On the night that Jesus was betrayed He shared a final meal with His disciples, the Passover celebration in a rented room in the city. This meal to the Jew was a symbol of freedom and liberty recognized in the Exodus of Israel from Egypt at the beginning of their nation. The Passover is more colorful and dramatic than any other festival celebrated by the Jews, and every facet of its preparation and celebration, richly symbolic incorporating all five senses in its remembrance.
The lamb played a central part in this feast. The night before God redeemed Israel from Egypt the Israelites were instructed to take a lamb without blemish for every household and slaughter it at twilight. Blood from the lamb was spread on the lintels of their doors so that when the Angel of Death came to claim the firstborn of Egypt, the Israelite homes were passed over.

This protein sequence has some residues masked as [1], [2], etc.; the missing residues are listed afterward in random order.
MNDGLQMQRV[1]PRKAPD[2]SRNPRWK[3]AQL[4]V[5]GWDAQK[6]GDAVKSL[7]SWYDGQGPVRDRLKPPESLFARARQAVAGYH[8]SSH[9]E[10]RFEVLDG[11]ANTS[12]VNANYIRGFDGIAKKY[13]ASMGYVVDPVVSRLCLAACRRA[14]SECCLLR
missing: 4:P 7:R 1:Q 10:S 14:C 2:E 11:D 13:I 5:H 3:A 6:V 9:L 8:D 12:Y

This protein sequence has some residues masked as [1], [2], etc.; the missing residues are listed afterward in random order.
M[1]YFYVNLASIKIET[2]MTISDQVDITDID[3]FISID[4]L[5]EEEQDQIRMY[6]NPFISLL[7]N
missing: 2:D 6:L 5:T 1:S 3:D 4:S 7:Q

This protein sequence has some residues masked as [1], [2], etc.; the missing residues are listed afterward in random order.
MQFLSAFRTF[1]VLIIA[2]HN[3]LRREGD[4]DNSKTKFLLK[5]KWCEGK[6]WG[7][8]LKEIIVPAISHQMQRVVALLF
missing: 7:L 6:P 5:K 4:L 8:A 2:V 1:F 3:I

In addition to the slaughtering of a lamb, the Jews used various cups of wine and matzah as specific symbols of liberation and freedom during their Seder meal. It was in this element that Jesus broke the third matzah, and told them to remember His body but he broken bread. He passed the cup of blessing, and told them to remember His blood by that cup.
The disciples may not have completely understood what Jesus initiated in these observances, but Jesus was proclaiming His role as the Passover Lamb that year. No longer would it be necessary to commemorate the passing over of the children of Israel before the Exodus; a greater sacrifice was offered, a greater price was paid, a greater covering was made for all those who would submit themselves under the blood. There was a new passing over taking effect – the passing over of sinful humanity when under the blood of Christ – when associated with the slaughter of the Lamb of God. Jesus became the perfect Lamb with His body and His blood offering to us symbols of our liberation and redemption from the bondage of sin.